Heading into the offseason, critics had a field day lambasting LeBron James for his desire to see where he could best land in free agency. Even a seemingly proper move as assessing his options — which everybody else in his position has sought to do — was viewed through lenses that fit the “He’s chasing rings” narrative. He’s supposedly getting in touch with other marquee names and convincing them to form a superteam with him. Forget about the absence of corroboration and confirmation; rumors were being spread as verified news. And forget about the fact that, even if true, he would simply have been exercising his right as a free agent.
Well, guess what? James chose the Lakers. Was he really desperate for hardware, as naysayers insist, he should have opted in and forced a trade to the Rockets, or even opted out and moved to the Sixers. Instead, he’s prepping to wear the purple and gold, the one jersey that will most guarantee intense scrutiny. Win, and he’ll just be accomplished enough to emerge from the shadows cast by the franchise’s greats. Lose, and he’ll be a bust.
As currently constructed, the Lakers are little better than the Cavaliers James left in his wake. They’re younger, yes, and boast of more potential. The flipside is that they’re in the West, where competition is much stiffer and they’re pegged to last until the second round. And they’ll ultimately be up against the powerhouse Warriors, overwhelming favorites following the return of newly minted Finals Most Valuable Player Kevin Durant and the arrival of four-time All-Star DeMarcus Cousins.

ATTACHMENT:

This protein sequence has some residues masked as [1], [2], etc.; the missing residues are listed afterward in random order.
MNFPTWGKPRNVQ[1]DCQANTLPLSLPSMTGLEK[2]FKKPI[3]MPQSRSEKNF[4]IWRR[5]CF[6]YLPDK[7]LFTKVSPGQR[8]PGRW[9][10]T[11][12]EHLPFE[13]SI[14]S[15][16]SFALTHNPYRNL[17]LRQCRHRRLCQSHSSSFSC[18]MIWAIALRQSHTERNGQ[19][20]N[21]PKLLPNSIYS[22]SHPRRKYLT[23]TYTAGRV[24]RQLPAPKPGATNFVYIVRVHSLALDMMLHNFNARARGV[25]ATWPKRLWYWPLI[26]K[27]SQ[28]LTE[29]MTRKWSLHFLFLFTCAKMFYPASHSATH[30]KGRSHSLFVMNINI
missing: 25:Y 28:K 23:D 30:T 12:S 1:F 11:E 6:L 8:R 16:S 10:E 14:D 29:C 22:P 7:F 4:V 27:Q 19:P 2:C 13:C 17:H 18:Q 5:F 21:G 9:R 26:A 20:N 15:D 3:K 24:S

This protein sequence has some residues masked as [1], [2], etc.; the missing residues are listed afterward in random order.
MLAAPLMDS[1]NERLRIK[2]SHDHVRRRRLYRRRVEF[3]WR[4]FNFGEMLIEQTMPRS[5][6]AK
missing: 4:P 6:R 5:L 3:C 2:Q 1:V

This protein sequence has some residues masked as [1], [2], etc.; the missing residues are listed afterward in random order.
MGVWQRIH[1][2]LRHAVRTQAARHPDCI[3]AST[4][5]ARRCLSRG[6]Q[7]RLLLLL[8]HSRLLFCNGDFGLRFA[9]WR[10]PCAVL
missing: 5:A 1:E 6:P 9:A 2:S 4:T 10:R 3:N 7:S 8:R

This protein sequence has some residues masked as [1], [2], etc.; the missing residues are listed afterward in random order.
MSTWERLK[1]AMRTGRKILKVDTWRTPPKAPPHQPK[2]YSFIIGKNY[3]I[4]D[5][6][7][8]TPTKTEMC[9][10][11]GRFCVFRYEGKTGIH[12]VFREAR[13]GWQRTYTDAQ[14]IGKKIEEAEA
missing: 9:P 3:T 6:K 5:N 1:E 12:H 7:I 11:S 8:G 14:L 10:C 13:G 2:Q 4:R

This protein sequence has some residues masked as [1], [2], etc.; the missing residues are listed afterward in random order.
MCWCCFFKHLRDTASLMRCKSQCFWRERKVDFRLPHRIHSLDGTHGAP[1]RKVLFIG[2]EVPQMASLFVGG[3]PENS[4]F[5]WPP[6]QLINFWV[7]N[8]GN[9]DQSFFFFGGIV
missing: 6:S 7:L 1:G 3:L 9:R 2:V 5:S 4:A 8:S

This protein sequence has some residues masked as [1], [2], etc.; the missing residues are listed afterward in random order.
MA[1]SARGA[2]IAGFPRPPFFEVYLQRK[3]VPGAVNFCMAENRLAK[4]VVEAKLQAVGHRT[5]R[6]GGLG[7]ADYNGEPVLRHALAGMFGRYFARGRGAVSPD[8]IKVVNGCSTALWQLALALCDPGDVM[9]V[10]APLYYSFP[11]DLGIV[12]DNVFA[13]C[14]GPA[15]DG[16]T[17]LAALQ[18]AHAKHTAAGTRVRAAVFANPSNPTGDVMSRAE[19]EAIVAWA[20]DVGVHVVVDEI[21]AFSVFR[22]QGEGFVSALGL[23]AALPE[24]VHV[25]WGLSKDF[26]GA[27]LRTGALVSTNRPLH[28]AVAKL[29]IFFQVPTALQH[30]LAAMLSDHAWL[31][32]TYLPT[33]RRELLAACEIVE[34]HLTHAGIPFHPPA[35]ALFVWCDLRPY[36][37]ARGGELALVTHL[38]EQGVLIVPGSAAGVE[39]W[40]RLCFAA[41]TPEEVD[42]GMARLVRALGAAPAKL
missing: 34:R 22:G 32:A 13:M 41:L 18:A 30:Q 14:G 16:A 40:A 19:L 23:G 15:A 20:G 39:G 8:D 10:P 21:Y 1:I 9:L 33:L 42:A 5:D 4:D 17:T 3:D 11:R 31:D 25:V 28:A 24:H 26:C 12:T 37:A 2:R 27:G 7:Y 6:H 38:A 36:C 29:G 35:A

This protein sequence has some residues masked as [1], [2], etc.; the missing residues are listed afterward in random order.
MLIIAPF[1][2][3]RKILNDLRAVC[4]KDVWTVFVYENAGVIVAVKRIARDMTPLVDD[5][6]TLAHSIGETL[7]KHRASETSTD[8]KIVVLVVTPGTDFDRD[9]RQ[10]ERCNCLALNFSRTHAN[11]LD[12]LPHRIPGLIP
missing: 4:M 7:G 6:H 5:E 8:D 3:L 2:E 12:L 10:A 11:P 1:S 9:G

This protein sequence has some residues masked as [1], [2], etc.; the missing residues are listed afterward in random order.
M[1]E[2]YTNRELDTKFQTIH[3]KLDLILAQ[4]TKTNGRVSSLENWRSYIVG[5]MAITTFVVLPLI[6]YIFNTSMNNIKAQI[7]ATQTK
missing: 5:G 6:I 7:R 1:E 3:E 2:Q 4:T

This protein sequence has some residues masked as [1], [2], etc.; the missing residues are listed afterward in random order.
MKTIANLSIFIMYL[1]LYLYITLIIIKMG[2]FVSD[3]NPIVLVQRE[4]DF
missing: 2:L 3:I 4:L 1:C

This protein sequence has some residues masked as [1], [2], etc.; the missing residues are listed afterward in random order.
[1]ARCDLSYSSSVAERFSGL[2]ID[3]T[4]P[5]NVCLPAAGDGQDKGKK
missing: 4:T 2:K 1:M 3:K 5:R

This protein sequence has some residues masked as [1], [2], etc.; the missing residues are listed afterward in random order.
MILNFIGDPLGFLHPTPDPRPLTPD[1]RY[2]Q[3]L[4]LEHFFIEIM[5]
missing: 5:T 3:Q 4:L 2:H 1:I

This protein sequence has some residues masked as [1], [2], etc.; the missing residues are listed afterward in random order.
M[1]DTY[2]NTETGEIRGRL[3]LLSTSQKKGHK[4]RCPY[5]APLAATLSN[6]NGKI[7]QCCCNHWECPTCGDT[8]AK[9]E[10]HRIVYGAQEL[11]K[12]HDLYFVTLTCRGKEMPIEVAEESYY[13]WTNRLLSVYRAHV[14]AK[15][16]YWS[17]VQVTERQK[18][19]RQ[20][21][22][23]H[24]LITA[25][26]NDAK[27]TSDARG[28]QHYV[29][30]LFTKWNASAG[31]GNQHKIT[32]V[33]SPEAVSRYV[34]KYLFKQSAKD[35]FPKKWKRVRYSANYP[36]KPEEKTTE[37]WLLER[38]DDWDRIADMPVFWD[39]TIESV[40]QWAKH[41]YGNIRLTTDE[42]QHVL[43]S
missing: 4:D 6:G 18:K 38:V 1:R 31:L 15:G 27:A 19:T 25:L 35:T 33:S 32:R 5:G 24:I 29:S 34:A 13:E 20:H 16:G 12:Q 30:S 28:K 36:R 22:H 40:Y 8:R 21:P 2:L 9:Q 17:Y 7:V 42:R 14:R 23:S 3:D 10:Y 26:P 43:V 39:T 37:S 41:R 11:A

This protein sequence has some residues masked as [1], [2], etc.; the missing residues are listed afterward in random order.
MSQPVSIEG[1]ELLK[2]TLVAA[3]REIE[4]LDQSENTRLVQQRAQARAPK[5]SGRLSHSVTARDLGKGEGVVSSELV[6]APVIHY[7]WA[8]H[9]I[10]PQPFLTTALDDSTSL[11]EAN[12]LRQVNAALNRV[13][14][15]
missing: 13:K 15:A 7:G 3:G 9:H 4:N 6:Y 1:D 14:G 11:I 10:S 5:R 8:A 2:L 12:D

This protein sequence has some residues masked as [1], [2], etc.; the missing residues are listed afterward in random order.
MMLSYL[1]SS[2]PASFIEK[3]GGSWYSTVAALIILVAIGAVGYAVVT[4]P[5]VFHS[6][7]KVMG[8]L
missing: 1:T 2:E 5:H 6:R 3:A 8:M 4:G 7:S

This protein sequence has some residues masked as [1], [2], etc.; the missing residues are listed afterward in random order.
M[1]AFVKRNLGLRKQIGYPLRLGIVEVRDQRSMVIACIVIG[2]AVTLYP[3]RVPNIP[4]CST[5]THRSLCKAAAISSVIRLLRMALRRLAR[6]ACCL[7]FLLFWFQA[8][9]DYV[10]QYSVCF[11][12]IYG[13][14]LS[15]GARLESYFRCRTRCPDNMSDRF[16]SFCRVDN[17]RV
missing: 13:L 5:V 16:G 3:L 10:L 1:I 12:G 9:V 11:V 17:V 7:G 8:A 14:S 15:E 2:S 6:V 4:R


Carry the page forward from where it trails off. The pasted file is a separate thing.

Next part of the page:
Clearly, James is no longer running after ghosts he cannot catch. He knows his legacy is secure. He has gone to nine Finals in 15 years, the last eight consecutively. His squads were favored in a mere two of those nine appearances, and only once (against the Mavericks in 2011) did he fail to meet expectations. He gave Cleveland its first championship in any sport over the last half century, and against the 2016 Warriors, identified by advanced analytics as the best-constructed team of all time by far; to top it off, he did so in dramatic fashion, leading a comeback never before seen in he annals of pro hoops.
James is now after more important matters outside the court. Sure, he’ll still aim to succeed; there are, after all, no limits to excellence. Nonetheless, he is setting up his pursuits in the here and now for the there and then. It’s why he agreed to a four-year contract with the Lakers. No more one-and-one or two-and-one deals that marked his second stint with the Cavaliers. He’s keen on playing the long game, and it’s no coincidence that when he becomes a free agent anew, he will have the opportunity to play alongside his son.
The critics will never be silenced. James has long been aware of the fact that he cuts a polarizing figure, and it doesn’t help that he occasionally places himself in avoidable situations that feed the beast. There was once a time when he fretted over all the negative feedback. That time is long past. He already realizes his place in history, and figures it’s about time for him to be, well, simply happy.
Anthony L. Cuaycong has been writing Courtside since BusinessWorld introduced a Sports section in 1994.